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Beginner looking frame advice

surferirelandsurferireland Posts: 27
edited December 2013 in Road beginners
Hi there, Im pretty much a novice, I have been road riding for 3 years about 1000 miles a year, I hope to increase this.

I have had a local bike man build me a decent aluminium bike at the beginning of the year which Ive been using and enjoying, I feel the need / urge / want to get a carbon frame and use the bits from my current bike as they havent seen much action.

Ive been scouring ebay and dont know what to do. Ive seen a few Scott CR1 SL at great prices from 400+ (know about the batch of bargain frames from westbrook).

My current bike has campagnolo khamsin wheels & centaur groupset.

I mainly do charity weekend lesuire cycles 30 to 70 miles.

Any pointers would be good.

Posts

  • smidsysmidsy Posts: 5,273
    Sounds like a case of ride what you have as it is still perfectly adequate for your needs and use.

    If you really must spend money the Scott is fine.
    Yellow is the new Black.
  • BozmanBozman Posts: 2,570
    If you feel like you want to buy a carbon frame buy one it's your money, I bought a CR1 this year and they're good frame for the price.
    Having just swapped on to an alloy frame for the winter I've got to say that you'll notice a difference because the ride isn't as harsh on a carbon frame, but there's nothing wrong with alloy and what you've never had you won't miss.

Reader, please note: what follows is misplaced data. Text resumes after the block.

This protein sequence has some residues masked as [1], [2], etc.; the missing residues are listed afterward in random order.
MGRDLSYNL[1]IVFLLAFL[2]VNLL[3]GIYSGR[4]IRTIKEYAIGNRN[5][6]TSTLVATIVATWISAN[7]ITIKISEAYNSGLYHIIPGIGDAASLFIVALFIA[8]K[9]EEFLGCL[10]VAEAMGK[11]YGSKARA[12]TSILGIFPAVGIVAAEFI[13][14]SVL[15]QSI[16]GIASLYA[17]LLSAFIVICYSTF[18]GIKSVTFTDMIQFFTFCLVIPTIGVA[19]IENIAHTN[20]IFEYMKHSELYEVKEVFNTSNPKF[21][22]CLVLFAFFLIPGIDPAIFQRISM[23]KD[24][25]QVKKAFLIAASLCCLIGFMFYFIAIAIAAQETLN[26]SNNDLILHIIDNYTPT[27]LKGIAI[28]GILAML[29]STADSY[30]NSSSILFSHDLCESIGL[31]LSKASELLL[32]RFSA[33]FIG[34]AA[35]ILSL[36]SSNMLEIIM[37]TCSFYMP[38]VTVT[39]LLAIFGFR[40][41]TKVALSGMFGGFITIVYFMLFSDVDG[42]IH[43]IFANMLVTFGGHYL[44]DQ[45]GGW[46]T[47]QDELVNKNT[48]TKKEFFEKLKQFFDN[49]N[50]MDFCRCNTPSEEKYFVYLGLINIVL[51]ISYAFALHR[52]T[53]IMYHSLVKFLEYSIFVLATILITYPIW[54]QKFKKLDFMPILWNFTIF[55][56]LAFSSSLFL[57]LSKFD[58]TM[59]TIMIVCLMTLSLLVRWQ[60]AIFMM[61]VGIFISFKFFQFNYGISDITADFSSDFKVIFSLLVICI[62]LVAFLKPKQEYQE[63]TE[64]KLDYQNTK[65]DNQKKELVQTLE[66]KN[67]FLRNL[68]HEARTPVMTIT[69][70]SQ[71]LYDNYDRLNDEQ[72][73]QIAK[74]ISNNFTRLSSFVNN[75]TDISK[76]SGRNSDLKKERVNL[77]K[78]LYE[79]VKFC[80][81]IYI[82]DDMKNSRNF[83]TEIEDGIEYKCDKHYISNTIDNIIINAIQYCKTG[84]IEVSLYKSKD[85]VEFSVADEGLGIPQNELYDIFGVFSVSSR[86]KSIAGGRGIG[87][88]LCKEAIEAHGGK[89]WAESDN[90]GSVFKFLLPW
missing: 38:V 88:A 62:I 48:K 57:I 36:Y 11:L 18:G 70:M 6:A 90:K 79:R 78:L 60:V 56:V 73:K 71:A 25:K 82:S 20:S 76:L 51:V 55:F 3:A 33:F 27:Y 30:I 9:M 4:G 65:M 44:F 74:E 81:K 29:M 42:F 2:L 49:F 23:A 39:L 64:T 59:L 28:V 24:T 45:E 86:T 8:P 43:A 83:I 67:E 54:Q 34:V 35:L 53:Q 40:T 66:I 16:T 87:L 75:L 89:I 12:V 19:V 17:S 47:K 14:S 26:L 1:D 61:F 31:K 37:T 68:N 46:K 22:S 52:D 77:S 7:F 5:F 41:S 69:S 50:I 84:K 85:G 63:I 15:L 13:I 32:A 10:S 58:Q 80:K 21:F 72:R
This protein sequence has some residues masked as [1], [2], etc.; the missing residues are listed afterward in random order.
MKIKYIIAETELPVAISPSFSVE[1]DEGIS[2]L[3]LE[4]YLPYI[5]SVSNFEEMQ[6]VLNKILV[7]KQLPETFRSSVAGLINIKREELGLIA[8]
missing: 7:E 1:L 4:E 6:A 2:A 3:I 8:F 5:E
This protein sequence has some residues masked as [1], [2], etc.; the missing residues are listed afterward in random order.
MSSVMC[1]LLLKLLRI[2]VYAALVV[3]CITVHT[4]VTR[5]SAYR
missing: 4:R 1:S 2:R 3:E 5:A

• Loose weight to loose the extra few pounds and save hundreds of pounds of cash in the process ;)
    Ribble Ultralite Racing 7005, Campagnolo Veloce groupset, Campagnolo Khamsin G3 wheel set
  • Thankyou for the advice and different view points I get what you are all saying; if I've cash to throw around go for the carbon, if not stick with what I have and cycle more.
  • carefulcareful Posts: 720
    Another thought. If you buy a new frame, what will you do with the old one. Also some bits might not fit (eg front changer, seat post) and you will probably want to upgrade some of them to go with your shiny new frame. These are all good excuses for waiting a while and buying a complete new carbon bike. Also, if you buy a complete bike at a good price you are often getting the components at a better price than you could source them seperately. You could then sell your old one , or even better, keep it as a winter bike.
  • elderoneelderone Posts: 1,410
    I don,t understand why some are putting the Op off a carbon frame when they probably own one them selves.
    As for the reply on about weight, what,s all that about (the op doesn,t mention it ) Op, if you want carbon then get carbon, it,s your money and your choice. If were honest 1 bike should be enough for any one but most have +1 or more.
    Dulce et decorum est Pro patria mori
  • smidsysmidsy Posts: 5,273
    elderone wrote:
    I don,t understand why some are putting the Op off a carbon frame when they probably own one them selves

    Because the OP does not use the current bike anywhere near enough to see a benefit from any changes let alone a carbon frame. Even his proposed use of a bike is minimal.

    Of course he can spend the money in what he likes if he wants but was just trying to save him spending out where there seems no need.
    Yellow is the new Black.
  • elderoneelderone Posts: 1,410